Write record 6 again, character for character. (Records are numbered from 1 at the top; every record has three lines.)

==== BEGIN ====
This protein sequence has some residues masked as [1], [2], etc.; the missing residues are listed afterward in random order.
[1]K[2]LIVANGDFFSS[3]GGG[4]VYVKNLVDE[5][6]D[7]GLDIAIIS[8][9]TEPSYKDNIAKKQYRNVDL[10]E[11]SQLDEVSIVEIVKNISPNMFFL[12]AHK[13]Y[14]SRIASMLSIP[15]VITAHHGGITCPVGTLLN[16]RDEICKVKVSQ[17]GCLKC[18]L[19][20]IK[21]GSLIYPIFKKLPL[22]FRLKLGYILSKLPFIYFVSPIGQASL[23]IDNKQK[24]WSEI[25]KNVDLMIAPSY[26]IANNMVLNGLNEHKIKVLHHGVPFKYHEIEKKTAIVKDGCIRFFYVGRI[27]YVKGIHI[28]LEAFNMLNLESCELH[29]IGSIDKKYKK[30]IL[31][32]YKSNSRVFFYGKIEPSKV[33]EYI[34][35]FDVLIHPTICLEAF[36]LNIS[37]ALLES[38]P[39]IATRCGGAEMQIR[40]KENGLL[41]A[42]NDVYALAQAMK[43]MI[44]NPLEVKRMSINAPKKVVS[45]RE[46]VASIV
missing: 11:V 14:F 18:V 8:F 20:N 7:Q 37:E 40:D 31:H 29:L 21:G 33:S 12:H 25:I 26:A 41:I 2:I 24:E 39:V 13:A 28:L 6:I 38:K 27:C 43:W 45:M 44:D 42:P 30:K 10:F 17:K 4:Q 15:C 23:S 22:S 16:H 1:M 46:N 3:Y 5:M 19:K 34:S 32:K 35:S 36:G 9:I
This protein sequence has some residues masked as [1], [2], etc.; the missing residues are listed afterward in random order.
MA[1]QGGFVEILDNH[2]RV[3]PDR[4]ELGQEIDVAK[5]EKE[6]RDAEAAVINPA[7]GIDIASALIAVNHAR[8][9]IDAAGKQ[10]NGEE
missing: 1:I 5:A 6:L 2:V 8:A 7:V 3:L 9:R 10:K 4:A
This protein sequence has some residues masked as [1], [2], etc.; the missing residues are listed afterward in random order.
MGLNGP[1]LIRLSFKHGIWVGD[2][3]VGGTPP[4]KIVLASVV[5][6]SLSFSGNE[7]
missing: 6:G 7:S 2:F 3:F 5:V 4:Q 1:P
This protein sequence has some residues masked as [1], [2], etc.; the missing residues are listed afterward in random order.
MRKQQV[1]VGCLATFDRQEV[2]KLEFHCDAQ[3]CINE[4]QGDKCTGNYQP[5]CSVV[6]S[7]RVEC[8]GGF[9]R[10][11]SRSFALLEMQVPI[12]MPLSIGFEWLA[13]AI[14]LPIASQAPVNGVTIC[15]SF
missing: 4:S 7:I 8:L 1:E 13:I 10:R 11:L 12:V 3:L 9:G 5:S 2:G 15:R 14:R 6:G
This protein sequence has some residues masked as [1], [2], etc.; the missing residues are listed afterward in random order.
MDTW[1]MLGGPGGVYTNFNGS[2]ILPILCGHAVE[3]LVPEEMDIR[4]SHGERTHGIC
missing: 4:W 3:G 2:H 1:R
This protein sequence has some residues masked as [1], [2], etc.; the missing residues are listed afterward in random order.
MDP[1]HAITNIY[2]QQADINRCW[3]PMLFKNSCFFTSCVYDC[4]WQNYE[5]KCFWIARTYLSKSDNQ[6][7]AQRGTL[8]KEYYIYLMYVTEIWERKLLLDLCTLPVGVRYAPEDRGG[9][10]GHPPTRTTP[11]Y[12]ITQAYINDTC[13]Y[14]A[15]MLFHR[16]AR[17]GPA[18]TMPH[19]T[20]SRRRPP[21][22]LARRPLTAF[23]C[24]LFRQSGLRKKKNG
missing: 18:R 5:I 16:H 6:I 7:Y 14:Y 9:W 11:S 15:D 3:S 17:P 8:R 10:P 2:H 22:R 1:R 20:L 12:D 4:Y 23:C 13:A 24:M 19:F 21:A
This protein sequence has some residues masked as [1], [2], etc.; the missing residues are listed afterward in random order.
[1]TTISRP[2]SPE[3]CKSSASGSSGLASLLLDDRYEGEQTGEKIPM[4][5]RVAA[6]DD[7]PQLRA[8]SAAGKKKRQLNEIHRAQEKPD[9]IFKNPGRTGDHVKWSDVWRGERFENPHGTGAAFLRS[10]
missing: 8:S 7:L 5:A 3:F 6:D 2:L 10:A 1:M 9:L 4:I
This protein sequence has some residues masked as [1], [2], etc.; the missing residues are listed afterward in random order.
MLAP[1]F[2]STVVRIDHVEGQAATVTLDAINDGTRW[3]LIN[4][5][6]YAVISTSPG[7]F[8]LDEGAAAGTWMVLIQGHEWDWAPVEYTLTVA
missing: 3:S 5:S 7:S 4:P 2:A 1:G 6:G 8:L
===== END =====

This protein sequence has some residues masked as [1], [2], etc.; the missing residues are listed afterward in random order.
MDP[1]HAITNIY[2]QQADINRCW[3]PMLFKNSCFFTSCVYDC[4]WQNYE[5]KCFWIARTYLSKSDNQ[6][7]AQRGTL[8]KEYYIYLMYVTEIWERKLLLDLCTLPVGVRYAPEDRGG[9][10]GHPPTRTTP[11]Y[12]ITQAYINDTC[13]Y[14]A[15]MLFHR[16]AR[17]GPA[18]TMPH[19]T[20]SRRRPP[21][22]LARRPLTAF[23]C[24]LFRQSGLRKKKNG
missing: 18:R 5:I 16:H 6:I 7:Y 14:Y 9:W 11:S 15:D 3:S 17:P 8:R 10:P 2:H 22:R 1:R 20:L 12:D 4:Y 23:C 13:A 24:M 19:F 21:A